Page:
Hin Daeng & Hin Muang are two world-famous dive sites located in southern Thailand, known by most simply as ‘Hin Daeng.’ The underwater pinnacles are out in the middle of open sea, far from any island or the mainland, and are barely visible at all from above the surface. Because of their size and remote location, they are absolutely perfect for exciting scuba diving experiences, down to challenging depths. The tropically-warm water is crystal clear and the marine life is out of this world. While Hin Daeng & Hin Muang are home to hundreds of species of fish, invertebrates and even marine reptiles, the pinnacles are visited by pelagic species to feed or be cleaned. The most commonly talked about large pelagic fish to visit Hin Daeng & Hin Muang are Manta Rays & Whale Sharks. However, even if divers don’t encounter these two gentle giants, the sites’ topography and the rest of the marine life almost guarantee unforgettable diving experiences.
Hin Daeng & Hin Muang are not dive sites for new or learning scuba divers. The depths, currents, and lack of a beach or shallow reef mean that diving here is really only for experienced divers. This includes Open Water certified divers with more than 25 logged dives, but preferably those who are certified to dive to 30 metres. In fact, it’s possible to exceed 60 metres at Hin Muang, although only for very experienced divers.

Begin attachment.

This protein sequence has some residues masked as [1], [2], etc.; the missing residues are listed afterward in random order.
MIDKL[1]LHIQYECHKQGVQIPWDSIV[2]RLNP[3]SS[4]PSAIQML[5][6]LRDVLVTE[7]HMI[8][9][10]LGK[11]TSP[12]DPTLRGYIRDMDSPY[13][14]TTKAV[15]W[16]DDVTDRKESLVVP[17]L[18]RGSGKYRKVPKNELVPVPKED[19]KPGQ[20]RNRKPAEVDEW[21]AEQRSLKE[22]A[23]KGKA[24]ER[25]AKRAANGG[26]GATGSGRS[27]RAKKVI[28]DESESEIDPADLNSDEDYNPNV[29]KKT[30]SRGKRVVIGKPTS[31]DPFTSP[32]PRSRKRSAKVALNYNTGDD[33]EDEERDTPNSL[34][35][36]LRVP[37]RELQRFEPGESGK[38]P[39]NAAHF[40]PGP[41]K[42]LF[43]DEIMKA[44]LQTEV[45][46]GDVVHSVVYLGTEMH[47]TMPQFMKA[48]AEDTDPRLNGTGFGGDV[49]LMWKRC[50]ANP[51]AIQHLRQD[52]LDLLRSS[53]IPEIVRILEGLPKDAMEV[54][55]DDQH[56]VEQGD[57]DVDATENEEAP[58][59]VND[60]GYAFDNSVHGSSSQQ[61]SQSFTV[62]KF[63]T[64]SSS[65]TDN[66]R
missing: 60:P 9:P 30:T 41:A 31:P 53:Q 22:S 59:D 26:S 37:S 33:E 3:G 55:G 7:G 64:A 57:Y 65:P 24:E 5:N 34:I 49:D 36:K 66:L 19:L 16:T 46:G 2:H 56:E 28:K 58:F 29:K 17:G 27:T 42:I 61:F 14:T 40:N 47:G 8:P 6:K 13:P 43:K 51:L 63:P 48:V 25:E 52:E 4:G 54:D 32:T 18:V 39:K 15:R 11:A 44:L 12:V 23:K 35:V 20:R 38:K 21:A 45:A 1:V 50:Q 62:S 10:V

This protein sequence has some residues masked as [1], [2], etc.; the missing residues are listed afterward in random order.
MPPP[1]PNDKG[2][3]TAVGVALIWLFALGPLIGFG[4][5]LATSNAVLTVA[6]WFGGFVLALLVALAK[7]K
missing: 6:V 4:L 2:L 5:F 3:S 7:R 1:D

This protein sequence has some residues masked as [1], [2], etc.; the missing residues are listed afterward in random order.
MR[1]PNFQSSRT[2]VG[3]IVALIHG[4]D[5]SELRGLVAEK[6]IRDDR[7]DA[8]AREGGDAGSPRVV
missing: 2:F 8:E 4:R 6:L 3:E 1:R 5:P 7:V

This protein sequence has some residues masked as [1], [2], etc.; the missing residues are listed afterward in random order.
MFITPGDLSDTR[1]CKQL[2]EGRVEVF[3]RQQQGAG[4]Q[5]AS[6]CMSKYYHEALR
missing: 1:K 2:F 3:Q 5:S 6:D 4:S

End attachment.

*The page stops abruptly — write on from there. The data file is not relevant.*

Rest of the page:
Diving in a strong current is very much an acquired taste, and not usually suitable for those who want to enjoy as much time under the surface as possible. Therefore, dives are carefully planned to be at the right time of day and in the best part of each of these huge underwater mountains. Those coming to Hin Daeng & Hin Muang on a day trip, are most likely to come from Koh Phi Phi or Koh Lanta by speedboat, and can enjoy two day dives. Liveaboard cruises are the best way to experience diving at Hin Daeng & Hin Muang, with three day dives starting early in the morning – before the daytrippers arrive. Due to its exposed and remote location in open sea, there is no protection from nearby islands, meaning that the surface can sometimes be choppy, and liveaboard boats do not moor here for the night. Instead, they normally sail to Koh Haa after the third day dive.